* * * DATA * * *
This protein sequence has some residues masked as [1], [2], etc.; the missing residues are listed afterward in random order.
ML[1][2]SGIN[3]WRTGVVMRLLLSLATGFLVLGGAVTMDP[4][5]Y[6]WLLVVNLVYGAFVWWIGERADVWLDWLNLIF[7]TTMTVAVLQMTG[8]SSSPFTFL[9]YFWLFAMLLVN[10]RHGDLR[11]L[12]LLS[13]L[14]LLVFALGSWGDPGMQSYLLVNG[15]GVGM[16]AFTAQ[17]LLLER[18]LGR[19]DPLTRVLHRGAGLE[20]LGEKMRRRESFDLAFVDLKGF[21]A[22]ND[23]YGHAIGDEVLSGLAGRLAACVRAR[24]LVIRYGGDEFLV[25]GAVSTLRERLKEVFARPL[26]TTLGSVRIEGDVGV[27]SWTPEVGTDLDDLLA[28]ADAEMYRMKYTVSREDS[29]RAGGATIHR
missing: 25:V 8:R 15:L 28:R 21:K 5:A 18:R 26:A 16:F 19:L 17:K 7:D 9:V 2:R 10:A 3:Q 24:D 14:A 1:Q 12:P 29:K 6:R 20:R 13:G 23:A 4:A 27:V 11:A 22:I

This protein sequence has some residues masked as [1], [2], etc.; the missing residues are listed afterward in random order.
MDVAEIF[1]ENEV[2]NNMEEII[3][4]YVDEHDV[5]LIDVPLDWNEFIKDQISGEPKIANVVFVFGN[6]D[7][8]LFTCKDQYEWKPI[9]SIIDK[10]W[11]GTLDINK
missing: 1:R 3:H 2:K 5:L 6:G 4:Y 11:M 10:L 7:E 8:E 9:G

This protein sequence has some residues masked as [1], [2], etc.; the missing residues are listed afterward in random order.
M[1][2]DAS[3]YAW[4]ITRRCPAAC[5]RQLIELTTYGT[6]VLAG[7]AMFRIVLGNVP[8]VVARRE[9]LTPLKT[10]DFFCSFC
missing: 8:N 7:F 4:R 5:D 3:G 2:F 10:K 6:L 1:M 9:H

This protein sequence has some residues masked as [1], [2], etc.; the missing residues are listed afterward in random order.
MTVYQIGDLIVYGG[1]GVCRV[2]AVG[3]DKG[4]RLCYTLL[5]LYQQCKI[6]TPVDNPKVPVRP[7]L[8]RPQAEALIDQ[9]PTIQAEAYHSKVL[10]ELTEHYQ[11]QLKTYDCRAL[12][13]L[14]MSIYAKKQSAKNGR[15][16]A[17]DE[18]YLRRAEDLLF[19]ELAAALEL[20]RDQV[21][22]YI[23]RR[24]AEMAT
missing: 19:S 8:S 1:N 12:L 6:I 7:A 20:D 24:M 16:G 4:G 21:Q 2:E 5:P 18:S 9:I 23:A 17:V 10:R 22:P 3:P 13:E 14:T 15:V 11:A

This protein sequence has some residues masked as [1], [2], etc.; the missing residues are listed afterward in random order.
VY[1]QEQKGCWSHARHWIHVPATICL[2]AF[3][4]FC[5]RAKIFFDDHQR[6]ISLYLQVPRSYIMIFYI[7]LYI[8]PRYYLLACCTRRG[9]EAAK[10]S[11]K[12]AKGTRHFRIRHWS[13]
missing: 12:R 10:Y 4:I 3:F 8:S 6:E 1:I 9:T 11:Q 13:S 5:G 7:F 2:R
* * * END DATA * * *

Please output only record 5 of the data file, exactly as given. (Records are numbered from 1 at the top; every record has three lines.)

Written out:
This protein sequence has some residues masked as [1], [2], etc.; the missing residues are listed afterward in random order.
VY[1]QEQKGCWSHARHWIHVPATICL[2]AF[3][4]FC[5]RAKIFFDDHQR[6]ISLYLQVPRSYIMIFYI[7]LYI[8]PRYYLLACCTRRG[9]EAAK[10]S[11]K[12]AKGTRHFRIRHWS[13]
missing: 12:R 10:Y 4:I 3:F 8:S 6:E 1:I 9:T 11:Q 13:S 5:G 7:F 2:R